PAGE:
We would love to hear about an investor who matched or beat the HFRI over more than a decade with their hedge fund investments, because a further complication comes from the paper, which finds that small is beautiful when it comes to investment returns (our emphasis).

The main results obtained using the aggregate database show that there is economically and statistically significant performance persistence at annual horizon for equalweight portfolios. However, for value-weight portfolios, we document significant performance persistence only at monthly horizons, which implies that performance persistence vanishes rather quickly as the holding period increases. This suggests that performance persistence may be driven by small funds.

And by small, they mean really small: sub $10m, on average. Large is $50m plus.

That may also help to explain why performance for the hedge fund industry was better when it as a whole was smaller. In 2000 hedge funds managed less than $500bn, and it was not until 2005 that assets passed the $1trn mark.

So you just need to spot tiny, nimble funds and then bail out of them as soon as they start to become successful and attract assets. Easy.

Oh, you’re a slow-moving pension fund with hundreds of millions of dollars to invest. Well, the paper does hold out some hope if investors can just chose the top performing funds without persistent good performance as a guide.

the top decile alphas are still economically and statistically significant even for large funds at annual horizon.

(We would filter for hedge funds with trees or geographical features in their name, and select by firmness of handshake).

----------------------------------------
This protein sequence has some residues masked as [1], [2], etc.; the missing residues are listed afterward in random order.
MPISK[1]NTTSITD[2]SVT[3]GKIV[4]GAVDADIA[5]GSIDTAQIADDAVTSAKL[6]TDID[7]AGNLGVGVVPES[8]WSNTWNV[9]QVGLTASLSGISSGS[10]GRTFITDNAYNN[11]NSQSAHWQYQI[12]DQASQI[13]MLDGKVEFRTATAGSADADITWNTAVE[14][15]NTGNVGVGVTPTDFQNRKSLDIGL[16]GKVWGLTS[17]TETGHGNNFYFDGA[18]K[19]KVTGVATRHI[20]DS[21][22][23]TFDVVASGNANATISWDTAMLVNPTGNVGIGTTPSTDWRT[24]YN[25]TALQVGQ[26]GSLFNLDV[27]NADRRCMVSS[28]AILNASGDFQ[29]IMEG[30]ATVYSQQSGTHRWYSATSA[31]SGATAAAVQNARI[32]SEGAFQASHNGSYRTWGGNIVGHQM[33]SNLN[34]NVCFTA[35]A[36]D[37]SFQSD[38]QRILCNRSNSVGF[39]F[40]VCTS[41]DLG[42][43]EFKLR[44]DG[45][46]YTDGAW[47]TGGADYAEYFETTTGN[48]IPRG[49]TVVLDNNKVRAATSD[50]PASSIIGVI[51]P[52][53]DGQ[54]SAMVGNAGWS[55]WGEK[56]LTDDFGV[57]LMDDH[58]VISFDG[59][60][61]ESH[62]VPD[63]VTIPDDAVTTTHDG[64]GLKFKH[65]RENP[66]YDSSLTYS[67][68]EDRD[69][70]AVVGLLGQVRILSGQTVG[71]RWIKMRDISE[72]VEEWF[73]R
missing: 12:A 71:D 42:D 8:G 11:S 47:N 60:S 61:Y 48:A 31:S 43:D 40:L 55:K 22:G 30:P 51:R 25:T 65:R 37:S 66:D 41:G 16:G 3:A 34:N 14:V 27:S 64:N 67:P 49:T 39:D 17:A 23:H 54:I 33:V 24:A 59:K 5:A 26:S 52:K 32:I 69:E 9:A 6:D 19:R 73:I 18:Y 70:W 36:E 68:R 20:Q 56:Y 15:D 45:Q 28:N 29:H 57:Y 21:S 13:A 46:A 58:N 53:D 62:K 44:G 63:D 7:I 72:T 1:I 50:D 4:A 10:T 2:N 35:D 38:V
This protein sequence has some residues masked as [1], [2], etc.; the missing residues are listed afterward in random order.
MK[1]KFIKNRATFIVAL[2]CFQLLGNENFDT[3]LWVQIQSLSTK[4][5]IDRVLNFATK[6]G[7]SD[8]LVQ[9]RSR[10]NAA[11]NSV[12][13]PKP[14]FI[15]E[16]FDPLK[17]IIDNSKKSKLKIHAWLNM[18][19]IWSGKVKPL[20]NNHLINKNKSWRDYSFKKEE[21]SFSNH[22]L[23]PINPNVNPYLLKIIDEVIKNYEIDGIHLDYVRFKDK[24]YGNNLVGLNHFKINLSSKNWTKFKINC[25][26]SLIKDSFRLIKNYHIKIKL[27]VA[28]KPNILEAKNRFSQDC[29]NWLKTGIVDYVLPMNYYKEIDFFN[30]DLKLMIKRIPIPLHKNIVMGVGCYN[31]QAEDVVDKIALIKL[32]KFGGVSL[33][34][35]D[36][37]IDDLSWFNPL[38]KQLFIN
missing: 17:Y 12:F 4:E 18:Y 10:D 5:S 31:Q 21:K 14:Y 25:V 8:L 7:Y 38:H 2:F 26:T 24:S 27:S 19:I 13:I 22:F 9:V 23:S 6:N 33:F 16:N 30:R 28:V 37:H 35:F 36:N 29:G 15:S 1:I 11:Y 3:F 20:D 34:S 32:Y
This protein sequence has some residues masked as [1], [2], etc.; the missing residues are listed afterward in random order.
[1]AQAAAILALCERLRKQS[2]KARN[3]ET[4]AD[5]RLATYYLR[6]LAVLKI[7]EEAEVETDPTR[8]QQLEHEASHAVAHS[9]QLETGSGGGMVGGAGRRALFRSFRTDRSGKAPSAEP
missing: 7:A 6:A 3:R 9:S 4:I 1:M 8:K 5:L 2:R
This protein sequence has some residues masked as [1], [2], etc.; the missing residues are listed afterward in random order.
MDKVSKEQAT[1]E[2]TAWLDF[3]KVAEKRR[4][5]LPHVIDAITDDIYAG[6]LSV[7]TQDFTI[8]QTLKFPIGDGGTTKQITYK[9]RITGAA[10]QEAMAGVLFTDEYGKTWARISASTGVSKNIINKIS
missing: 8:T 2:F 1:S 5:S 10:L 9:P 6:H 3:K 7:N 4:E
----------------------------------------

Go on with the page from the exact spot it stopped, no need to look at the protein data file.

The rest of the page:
However investors in hedge funds have not been good at this at all. One of our favourite papers on hedge funds, by Ilia Dichev and GwenYu, looked at the actual returns earned by investors, rather than those reported to databases by the hedge funds themselves.

we show that the hedge fund portfolio buy-and-hold return over 1980–2008 is 12.6% but the corresponding dollar-weighted return is only 6%, reliably lower than the S&P 10.9% return over the same period, and barely above the 5.6% risk-free rate.

Perhaps Brad Pitt is available to help.

About bambooinnovator
Kee Koon Boon (“KB”) is the co-founder and director of HERO Investment Management which provides specialized fund management and investment advisory services to the ARCHEA Asia HERO Innovators Fund (www.heroinnovator.com), the only Asian SMID-cap tech-focused fund in the industry. KB is an internationally featured investor rooted in the principles of value investing for over a decade as a fund manager and analyst in the Asian capital markets who started his career at a boutique hedge fund in Singapore where he was with the firm since 2002 and was also part of the core investment committee in significantly outperforming the index in the 10-year-plus-old flagship Asian fund. He was also the portfolio manager for Asia-Pacific equities at Korea’s largest mutual fund company. Prior to setting up the H.E.R.O. Innovators Fund, KB was the Chief Investment Officer & CEO of a Singapore Registered Fund Management Company (RFMC) where he is responsible for listed Asian equity investments. KB had taught accounting at the Singapore Management University (SMU) as a faculty member and also pioneered the 15-week course on Accounting Fraud in Asia as an official module at SMU. KB remains grateful and honored to be invited by Singapore’s financial regulator Monetary Authority of Singapore (MAS) to present to their top management team about implementing a world’s first fact-based forward-looking fraud detection framework to bring about benefits for the capital markets in Singapore and for the public and investment community. KB also served the community in sharing his insights in writing articles about value investing and corporate governance in the media that include Business Times, Straits Times, Jakarta Post, Manual of Ideas, Investopedia, TedXWallStreet. He had also presented in top investment, banking and finance conferences in America, Italy, Sydney, Cape Town, HK, China. He has trained CEOs, entrepreneurs, CFOs, management executives in business strategy & business model innovation in Singapore, HK and China.